The Weekend Report Archive for October, 2006

Booooooooo!

More treat than trick commercially speaking, Saw III sliced through the marketplace with an estimated $34.2 million to take command as weekend movie favorite. The frame had only one other national debut with the political thriller Catch a Fire at a low spark of $2.1 million. Activity was torrid in limited and platform bows with…

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Presto … Chango

The Prestige apparently had the magic to ascend to the top of the box office chart with an estimated $14.8 million. In a session that had anticipated Flags of Our Fathers would take the weekend, the saga of the “greatest generation” struggled to $10.2 and ranked third overall. A glut of new product contributed to…

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Very Scarrrrrry

The Grudge 2 chilled an estimated $22.5 million to take top honors in the weekend movie going derby. In a status quo frame, freshmen entries ranged from a disappointing $12.5 million ballot for Man of the Year to a fair $7 million pin for The Marine and a rather upbeat $4.2 million encounter with One…

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More Bang For The Bucks

The Departed left the station with an estimated $26.5 million to claim weekend bragging rights as the session’s top attraction. There were also upbeat returns for freshmen entries The Texas Chainsaw Massacre: The Beginning that ranked second with $19.1 million and a fourth place finish for Employee of the Month of $11.7 million. Additionally Trailer…

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Seasons Greetings!

Open Season animated an estimated $23.3 million to lead weekend movie biz with the watery actioner The Guardian not far behind with $17.6 million. The combo registered sufficient muscle to provide a double-digit boost from 2005. The session also featured an OK $8.1 million bow for the comic School for Scoundrels. Additionally limited bows for…

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Quote Unquotesee all »

DEADLINE: How does a visualist feel about people watching your films on a phone or VOD?
REFN: It depends on what kind of movie you make. We had great success with Only God Forgives on multiple platforms in the U.S. Young people will decide how they see it, when they want to see it. Don’t try to fight it. Embrace it. That’s a wonderful opportunity. We’re at the most exciting time since the invention of the wheel, in terms of creativity because distribution and accessibility have changed everything. A camera is still a camera whether it’s digital or not; there’s still sound; an actor is an actor. Ninety-nine percent of what you do is going to be seen on a smart phone – I know this is the greatest thing ever made because it allows people to choose, watching what you do on this format or go into a theater and see it on a screen. That means more people than ever will see what I do, which is personally satisfying in terms of vanity. But you have to be able to adapt, to accept things in different order and length than we’re used to. We are in a very, very exciting time.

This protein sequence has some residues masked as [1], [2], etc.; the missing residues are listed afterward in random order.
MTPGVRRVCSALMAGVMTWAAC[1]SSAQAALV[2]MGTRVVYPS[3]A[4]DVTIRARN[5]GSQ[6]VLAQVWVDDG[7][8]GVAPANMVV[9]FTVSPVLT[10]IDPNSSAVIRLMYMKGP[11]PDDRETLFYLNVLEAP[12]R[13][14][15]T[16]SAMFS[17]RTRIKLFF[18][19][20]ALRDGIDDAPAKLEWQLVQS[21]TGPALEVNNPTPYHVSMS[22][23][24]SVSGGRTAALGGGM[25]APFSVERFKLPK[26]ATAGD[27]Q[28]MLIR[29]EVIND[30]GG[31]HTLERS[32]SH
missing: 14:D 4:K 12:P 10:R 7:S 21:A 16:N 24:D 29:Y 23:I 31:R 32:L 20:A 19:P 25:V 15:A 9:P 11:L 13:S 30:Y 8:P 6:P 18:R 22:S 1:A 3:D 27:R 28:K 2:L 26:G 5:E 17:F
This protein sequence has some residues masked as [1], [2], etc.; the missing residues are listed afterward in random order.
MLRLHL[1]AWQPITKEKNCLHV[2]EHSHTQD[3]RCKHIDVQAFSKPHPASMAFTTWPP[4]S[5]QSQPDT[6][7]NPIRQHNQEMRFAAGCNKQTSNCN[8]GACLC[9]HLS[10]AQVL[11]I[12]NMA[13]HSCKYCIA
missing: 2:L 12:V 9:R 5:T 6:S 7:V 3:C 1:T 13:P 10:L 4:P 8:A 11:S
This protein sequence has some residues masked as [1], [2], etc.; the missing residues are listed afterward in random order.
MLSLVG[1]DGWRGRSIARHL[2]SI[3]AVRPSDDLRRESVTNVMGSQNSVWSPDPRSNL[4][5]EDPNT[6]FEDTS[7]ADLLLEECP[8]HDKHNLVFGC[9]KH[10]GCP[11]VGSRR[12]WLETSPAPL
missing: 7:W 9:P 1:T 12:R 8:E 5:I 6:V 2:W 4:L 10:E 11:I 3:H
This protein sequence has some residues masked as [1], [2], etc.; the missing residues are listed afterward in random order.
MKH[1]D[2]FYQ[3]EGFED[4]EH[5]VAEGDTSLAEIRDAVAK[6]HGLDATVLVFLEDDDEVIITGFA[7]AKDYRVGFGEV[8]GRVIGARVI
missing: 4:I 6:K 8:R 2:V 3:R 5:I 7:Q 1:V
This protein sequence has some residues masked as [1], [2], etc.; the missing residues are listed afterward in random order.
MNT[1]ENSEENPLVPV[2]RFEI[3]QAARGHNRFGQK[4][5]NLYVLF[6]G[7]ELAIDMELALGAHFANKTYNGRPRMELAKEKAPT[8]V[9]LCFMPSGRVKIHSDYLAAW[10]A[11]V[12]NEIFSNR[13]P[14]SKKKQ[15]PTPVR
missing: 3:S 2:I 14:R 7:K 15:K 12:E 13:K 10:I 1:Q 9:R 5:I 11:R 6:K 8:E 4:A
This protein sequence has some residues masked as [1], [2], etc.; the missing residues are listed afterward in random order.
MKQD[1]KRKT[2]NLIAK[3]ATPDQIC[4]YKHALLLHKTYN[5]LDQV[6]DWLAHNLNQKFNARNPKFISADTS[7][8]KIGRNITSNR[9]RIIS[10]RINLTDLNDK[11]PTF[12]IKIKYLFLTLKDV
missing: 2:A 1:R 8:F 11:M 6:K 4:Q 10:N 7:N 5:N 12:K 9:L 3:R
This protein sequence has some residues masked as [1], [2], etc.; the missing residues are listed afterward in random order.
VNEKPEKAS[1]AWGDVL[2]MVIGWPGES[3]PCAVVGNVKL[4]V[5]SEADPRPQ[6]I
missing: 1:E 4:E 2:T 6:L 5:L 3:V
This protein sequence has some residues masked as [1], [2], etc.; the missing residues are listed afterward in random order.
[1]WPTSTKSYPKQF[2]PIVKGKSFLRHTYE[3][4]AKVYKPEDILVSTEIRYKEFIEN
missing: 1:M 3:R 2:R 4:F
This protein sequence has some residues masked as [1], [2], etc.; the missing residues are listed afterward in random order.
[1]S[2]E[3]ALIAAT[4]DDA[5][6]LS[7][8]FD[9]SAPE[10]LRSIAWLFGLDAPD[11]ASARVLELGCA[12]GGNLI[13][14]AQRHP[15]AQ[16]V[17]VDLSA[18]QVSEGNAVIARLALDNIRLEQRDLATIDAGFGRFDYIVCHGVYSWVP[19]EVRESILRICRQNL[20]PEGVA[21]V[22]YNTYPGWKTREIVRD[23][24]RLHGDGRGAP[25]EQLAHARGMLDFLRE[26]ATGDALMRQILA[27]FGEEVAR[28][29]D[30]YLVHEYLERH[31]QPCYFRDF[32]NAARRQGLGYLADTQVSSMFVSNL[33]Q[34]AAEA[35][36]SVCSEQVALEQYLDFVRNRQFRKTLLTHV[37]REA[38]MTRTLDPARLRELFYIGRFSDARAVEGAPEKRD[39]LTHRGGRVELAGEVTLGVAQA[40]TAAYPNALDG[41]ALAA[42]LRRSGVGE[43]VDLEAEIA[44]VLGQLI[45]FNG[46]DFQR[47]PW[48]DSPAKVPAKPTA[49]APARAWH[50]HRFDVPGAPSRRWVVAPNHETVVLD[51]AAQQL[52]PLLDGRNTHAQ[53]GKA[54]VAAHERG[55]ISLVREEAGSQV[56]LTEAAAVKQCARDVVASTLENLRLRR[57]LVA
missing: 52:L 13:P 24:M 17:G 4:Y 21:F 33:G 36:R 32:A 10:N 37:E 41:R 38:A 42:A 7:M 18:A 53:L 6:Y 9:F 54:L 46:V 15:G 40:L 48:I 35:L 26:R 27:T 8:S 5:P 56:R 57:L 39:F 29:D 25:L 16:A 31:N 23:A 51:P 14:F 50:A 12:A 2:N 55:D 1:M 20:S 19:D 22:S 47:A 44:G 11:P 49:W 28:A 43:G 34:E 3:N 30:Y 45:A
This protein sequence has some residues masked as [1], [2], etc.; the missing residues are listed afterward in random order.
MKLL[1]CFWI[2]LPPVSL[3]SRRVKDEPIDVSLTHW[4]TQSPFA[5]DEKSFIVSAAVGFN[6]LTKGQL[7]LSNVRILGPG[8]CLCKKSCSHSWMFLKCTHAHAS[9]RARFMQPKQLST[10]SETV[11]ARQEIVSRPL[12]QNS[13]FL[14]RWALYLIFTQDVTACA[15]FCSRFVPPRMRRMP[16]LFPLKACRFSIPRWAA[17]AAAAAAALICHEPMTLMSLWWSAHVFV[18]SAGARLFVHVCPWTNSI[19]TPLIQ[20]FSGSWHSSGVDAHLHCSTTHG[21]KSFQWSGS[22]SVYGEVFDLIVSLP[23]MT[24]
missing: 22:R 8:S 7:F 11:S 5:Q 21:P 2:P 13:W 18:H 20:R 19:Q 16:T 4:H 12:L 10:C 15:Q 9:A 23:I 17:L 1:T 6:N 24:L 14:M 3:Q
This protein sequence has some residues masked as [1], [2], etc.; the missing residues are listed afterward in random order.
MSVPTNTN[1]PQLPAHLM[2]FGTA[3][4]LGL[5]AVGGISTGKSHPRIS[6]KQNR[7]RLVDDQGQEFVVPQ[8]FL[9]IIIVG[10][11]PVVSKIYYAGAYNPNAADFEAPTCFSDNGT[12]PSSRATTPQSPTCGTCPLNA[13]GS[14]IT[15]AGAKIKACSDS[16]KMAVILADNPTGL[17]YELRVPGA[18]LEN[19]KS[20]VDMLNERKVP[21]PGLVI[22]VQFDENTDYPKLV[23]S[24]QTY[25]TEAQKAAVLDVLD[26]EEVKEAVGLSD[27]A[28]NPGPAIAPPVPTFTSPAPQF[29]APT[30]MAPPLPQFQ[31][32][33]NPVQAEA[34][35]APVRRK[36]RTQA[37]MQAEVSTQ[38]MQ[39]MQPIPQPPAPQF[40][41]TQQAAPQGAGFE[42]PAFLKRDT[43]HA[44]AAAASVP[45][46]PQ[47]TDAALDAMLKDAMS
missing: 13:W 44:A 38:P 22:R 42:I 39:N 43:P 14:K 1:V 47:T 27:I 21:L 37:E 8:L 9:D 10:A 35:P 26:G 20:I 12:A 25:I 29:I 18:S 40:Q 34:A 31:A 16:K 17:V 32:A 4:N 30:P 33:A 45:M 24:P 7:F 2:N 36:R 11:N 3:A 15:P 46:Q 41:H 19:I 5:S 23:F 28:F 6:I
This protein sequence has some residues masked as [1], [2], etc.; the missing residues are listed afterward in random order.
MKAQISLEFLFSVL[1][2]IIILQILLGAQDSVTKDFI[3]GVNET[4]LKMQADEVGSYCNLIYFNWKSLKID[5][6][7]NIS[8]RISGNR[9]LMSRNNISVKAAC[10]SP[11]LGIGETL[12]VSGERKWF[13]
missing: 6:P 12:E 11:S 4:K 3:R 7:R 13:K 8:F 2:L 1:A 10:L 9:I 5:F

~ Nic Refn to Jen Yamato

DEADLINE: You mention Tarantino, who with Christopher Nolan and a few other giants, saved film stock from extinction. To him, showing a digital film in a theater is the equivalent of watching TV in public. Make an argument for why digital is a good film making canvas.
REFN: Costwise, it’s a very effective way for young people to start making movies. You can make your movie on an iPhone. It’s wonderful seeing how my own children use technology to enhance creativity. For me it’s a wonderful canvas. Sure, I love grain in film. I love celluloid. But I also like creativity. I like crayons, I like pencils, I like paint. It’s all relative. Technology is more inclusive. A hundred years ago when film was invented, it was an elitist club. Very few people got to make it, very few people controlled it and very few people owned it. A hundred years later, storytelling through images is everyone’s domain. It’s ultimate capitalism. There are no rules, and no barriers and no Hays Code. Where does this go in another hundred years? I don’t know but I would love to see it.
~ Nic Refn To Jen Yamato